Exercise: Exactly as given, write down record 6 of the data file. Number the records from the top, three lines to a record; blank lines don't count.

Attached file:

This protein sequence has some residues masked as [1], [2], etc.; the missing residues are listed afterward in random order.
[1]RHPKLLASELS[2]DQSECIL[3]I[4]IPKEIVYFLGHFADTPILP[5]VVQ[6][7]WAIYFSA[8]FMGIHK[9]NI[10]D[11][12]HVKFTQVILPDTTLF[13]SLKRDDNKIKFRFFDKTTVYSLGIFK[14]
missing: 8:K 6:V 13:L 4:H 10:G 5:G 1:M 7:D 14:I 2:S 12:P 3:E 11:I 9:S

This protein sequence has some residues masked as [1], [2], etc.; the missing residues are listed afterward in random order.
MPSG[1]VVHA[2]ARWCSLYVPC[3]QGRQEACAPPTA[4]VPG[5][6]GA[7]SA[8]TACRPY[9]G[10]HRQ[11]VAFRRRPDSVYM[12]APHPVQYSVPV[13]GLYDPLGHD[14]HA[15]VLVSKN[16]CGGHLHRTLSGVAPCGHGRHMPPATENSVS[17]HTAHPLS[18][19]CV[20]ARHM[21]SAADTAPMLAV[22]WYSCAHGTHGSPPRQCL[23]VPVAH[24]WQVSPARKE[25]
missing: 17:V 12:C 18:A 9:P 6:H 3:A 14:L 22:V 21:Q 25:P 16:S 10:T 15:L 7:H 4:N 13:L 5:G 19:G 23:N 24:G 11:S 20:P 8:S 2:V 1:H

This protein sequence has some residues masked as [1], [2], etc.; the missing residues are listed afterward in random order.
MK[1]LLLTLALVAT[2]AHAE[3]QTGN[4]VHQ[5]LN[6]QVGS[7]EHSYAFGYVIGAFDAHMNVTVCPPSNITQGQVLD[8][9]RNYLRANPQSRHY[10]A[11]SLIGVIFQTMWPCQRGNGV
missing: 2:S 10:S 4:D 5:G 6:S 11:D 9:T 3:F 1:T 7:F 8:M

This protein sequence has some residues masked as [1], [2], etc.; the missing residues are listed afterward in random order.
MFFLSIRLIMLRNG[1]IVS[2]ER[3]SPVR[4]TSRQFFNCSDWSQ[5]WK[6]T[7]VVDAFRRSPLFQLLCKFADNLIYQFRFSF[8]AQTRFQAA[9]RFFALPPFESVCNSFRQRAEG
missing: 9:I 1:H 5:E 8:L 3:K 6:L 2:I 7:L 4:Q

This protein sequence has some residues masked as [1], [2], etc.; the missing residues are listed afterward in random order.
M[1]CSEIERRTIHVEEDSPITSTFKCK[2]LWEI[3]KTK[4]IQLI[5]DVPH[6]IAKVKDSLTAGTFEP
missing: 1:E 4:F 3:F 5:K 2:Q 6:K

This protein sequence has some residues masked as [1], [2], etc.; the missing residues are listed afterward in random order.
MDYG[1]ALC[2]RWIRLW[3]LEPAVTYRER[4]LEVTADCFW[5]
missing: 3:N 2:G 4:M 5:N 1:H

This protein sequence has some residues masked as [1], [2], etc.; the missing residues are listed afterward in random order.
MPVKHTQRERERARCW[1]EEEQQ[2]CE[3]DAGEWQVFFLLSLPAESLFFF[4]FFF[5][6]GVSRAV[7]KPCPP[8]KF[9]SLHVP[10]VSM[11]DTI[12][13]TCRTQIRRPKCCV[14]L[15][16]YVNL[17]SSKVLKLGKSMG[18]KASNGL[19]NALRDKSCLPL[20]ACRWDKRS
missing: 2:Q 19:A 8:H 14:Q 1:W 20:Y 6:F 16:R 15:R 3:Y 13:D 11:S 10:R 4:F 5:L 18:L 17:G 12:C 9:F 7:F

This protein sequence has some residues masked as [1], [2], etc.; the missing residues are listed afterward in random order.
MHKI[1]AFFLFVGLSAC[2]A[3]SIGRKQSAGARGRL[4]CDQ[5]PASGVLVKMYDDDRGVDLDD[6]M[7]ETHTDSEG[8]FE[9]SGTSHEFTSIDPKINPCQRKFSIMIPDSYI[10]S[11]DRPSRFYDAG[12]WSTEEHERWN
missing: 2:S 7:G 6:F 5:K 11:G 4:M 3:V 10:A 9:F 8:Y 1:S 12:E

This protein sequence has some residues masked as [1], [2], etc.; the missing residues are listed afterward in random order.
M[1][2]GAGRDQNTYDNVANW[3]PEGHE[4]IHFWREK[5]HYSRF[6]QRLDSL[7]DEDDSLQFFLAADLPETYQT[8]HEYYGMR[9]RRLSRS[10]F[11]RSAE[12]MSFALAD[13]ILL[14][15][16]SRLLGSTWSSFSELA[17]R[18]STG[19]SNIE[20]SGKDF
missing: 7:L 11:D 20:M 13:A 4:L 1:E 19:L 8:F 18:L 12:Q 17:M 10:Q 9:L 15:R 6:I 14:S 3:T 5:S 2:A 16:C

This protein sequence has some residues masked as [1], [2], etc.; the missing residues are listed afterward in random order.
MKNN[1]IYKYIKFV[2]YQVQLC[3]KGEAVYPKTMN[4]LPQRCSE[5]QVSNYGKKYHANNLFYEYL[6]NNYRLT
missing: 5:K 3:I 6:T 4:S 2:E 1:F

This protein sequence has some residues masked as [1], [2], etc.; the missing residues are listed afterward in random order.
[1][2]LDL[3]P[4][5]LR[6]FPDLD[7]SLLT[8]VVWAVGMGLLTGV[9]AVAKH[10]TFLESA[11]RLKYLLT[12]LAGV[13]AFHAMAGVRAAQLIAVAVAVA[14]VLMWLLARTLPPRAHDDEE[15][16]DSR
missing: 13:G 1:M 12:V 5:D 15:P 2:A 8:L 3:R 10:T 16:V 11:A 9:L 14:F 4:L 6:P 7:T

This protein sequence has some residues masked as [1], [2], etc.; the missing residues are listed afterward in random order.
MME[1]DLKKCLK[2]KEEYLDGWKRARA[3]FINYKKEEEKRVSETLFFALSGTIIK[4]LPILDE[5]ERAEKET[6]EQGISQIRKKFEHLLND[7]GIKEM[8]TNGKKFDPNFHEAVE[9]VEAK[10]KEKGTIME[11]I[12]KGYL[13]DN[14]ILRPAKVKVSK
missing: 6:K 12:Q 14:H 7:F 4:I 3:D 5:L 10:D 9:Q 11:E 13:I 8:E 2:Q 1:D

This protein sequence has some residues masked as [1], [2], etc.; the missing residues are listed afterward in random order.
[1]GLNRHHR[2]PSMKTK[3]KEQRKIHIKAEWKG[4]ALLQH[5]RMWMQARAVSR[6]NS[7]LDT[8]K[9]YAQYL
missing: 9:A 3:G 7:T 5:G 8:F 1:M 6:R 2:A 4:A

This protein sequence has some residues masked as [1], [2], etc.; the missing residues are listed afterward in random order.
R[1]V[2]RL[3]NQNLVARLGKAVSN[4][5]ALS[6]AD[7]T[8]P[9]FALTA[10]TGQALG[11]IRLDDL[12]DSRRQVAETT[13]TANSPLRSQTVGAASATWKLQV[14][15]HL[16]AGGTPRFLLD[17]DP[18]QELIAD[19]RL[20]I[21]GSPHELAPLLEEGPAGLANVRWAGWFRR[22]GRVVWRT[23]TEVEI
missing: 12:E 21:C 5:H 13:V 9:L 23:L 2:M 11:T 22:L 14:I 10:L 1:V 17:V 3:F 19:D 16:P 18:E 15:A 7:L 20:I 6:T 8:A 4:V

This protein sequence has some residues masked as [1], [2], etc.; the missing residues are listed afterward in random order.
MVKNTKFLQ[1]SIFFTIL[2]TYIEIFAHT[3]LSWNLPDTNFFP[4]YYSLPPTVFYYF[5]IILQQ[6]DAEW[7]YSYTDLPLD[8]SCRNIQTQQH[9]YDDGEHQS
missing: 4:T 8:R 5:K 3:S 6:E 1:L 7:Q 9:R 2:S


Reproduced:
This protein sequence has some residues masked as [1], [2], etc.; the missing residues are listed afterward in random order.
MDYG[1]ALC[2]RWIRLW[3]LEPAVTYRER[4]LEVTADCFW[5]
missing: 3:N 2:G 4:M 5:N 1:H